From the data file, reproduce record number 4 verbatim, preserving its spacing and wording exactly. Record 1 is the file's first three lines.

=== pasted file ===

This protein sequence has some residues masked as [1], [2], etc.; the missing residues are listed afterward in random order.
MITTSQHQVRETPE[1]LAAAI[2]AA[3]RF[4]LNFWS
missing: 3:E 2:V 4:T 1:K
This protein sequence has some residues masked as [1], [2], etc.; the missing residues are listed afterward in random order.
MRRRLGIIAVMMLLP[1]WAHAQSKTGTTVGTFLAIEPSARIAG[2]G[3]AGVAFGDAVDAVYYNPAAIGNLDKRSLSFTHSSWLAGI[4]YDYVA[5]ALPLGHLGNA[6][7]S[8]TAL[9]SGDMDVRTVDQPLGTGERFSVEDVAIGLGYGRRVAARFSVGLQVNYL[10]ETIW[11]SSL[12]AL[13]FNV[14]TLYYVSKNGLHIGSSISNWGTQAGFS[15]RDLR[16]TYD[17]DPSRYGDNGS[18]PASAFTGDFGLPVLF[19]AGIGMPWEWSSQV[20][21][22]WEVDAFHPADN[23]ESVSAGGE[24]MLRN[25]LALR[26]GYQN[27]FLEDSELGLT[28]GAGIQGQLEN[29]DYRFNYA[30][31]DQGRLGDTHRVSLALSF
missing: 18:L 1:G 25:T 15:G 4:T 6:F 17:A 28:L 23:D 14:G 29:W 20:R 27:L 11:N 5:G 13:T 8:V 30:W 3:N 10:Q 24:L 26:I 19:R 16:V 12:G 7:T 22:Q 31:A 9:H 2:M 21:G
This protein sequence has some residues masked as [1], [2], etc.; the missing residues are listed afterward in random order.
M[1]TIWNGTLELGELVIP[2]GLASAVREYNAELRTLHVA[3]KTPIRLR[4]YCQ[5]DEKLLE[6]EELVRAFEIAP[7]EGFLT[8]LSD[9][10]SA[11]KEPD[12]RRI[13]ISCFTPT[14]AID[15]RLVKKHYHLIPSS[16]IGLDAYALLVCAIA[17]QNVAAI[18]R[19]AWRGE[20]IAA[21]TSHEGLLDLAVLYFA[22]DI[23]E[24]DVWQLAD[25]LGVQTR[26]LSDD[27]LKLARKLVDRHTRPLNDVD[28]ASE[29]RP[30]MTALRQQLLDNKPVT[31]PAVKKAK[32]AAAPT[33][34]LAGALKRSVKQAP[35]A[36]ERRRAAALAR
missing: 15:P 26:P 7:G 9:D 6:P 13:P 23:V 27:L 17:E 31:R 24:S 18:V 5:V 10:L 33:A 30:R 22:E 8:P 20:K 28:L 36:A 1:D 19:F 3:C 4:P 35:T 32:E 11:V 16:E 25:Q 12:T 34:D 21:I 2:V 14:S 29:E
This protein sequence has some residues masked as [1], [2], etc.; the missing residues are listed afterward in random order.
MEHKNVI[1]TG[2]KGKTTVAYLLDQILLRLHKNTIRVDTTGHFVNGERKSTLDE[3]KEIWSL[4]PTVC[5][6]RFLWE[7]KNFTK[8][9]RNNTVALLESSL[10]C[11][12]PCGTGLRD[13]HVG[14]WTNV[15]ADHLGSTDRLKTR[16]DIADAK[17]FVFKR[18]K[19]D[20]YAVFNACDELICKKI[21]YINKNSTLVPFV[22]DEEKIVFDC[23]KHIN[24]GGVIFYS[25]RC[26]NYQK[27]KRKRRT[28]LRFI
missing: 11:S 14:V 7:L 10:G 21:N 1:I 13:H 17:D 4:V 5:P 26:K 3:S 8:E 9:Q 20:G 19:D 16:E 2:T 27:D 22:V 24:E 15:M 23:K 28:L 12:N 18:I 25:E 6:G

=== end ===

This protein sequence has some residues masked as [1], [2], etc.; the missing residues are listed afterward in random order.
MEHKNVI[1]TG[2]KGKTTVAYLLDQILLRLHKNTIRVDTTGHFVNGERKSTLDE[3]KEIWSL[4]PTVC[5][6]RFLWE[7]KNFTK[8][9]RNNTVALLESSL[10]C[11][12]PCGTGLRD[13]HVG[14]WTNV[15]ADHLGSTDRLKTR[16]DIADAK[17]FVFKR[18]K[19]D[20]YAVFNACDELICKKI[21]YINKNSTLVPFV[22]DEEKIVFDC[23]KHIN[24]GGVIFYS[25]RC[26]NYQK[27]KRKRRT[28]LRFI
missing: 11:S 14:V 7:L 10:G 21:N 1:I 13:H 17:D 4:V 5:P 26:K 3:S 8:E 9:Q 20:G 19:D 16:E 2:T 27:D 22:V 24:E 15:M 23:K 28:L 12:N 18:I 25:E 6:G